Yicai Global: What does France think of the ‘expansion of domestic demand’ policies in China?

Philippe: The development of China's domestic market indicates that plenty of regions in China have reached an advanced development level, which makes for a rebalance of international trade. Thanks to China’s ambitious plans for sustainable energy production, this situation will also contribute to environmental protection. This is also an opportunity for foreign companies, which can meet the new demands of Chinese consumers through their technologies; and we have already seen this in the field of sustainable development. For instance, China and France actively devote themselves to the construction of ecological regions in Chengdu and Caidian District in Wuhan.

Representatives from many companies such as Veolia, Suez, and Schneider that have been intensively developing in China for years, as well as a large number of French companies focused on the environmental field, will accompany on my visit to China. I hope these companies can have the opportunity to introduce their business. In terms of decarbonized energy, as I mentioned, the two countries share a time-honored partnership in the field of civilian nuclear energy. Through French companies including Electricite De France, Engie as well as various small and medium-sized companies, and startups, which are inventing solutions for the future every day, this cooperation has expanded into the sustainable energy field.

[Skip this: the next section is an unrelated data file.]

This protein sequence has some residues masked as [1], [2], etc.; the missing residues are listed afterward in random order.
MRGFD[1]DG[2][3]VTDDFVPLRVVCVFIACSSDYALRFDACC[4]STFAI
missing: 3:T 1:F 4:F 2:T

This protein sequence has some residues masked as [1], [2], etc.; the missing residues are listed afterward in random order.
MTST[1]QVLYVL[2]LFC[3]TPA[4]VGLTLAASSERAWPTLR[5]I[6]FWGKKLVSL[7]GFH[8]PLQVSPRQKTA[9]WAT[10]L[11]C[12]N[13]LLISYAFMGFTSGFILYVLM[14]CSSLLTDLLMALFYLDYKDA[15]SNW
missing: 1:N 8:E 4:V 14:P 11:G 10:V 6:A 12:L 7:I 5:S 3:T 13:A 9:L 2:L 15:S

In food processing, people told me that French cuisine has a widespread reputation in China, thanks to the high-quality production of French agriculture, animal husbandry and food processing industry. In order to benefit Chinese consumers, the country can import beef and poultry products from France. In addition, French dairy companies hope to get approved export approvals to China. These are specific cases that can play a role in China’s expansion of domestic demand via the two countries’ cooperation.

France Keeps a Close Eye on China-US Relations

Yicai Global: Chinese investors are keen to invest in Europe. However, many of them are confused about the bill passed by the European Parliament to strengthen investment reviews: on the one hand, most EU countries welcome investment from China; on the other hand, this new investment review system is considered to be directed against China's investment in Europe. What's your opinion on this? Should they be worried?